MAS chief no stranger to tough challenges

MAS chief no stranger to tough challenges
MAS chief executive officer Ahmad Jauhari Yahya.

KUALA LUMPUR - Malaysia Airlines (MAS) chief executive officer Ahmad Jauhari Yahya has one of the world's most difficult jobs right now.

Since the disappearance of Flight MH370 carrying 239 passengers and crew on March 8, he has been juggling back-to-back briefings with Malaysian officials, media scrutiny and a backlash from the anguished relatives of passengers.

On top of all that, Mr Ahmad, 59, still has a company to run. Even before the devastating impact of the MH370 mystery, MAS was bleeding money. Last year, it lost RM1.17 billion (S$450 million) amid high operating costs and lower revenue from airfares.

Mr Ahmad is known as a straight-talking chief executive, but the stress of the last three weeks has seen him dodging questions and avoiding eye contact with journalists outside the daily press briefings on MH370.

When Malaysian Prime Minister Najib Razak announced that it had been concluded from satellite data that Beijing-bound MH370 "ended" its journey in the Indian Ocean south-west of Perth, Mr Ahmad, who rarely shows emotions publicly, was caught on camera shedding tears.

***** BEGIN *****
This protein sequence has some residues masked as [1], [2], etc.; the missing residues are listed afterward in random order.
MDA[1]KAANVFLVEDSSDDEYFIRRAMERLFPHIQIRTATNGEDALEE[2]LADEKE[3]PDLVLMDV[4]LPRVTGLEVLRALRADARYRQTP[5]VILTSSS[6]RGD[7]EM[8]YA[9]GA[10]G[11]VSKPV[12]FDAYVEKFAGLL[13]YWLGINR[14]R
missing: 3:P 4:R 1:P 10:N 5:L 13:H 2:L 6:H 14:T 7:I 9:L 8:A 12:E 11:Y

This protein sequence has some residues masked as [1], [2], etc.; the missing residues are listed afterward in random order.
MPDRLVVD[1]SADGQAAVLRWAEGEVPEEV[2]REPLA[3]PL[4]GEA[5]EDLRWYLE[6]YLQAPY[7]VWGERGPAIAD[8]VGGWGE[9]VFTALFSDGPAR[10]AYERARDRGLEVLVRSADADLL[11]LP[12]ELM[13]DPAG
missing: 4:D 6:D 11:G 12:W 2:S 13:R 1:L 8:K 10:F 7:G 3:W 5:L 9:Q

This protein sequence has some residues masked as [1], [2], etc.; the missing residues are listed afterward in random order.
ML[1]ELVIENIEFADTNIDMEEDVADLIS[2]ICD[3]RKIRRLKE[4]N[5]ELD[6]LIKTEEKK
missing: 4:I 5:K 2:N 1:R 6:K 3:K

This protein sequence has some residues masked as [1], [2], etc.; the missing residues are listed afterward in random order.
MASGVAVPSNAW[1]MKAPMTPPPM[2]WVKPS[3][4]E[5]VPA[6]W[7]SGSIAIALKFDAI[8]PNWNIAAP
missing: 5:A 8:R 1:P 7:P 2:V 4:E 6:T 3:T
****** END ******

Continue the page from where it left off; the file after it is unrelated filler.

But Mr Ahmad, better known as "AJ", is no stranger to hardship. A small, lean man, he took part in four Ironman triathlon races between 2003 and 2009, in which competitors swim, cycle and run for more than 200km. In 2009, he finished the race in 14 hours and 22 minutes. Winners usually finish the race in under 10 hours.

Mr Ahmad is an electrical and electronic engineering graduate from the University of Nottingham in Britain.

He is also an old hand at running companies, having spent 20 years in top posts in various sectors, including at biofuel producer Premium Renewable Energy (Malaysia).

A hands-on manager at all the companies he ran, Mr Ahmad's accolades include being the first to adopt the Atex publishing software for the New Straits Times when he was production manager in the 1980s. The system is still used by major Malaysian media companies.

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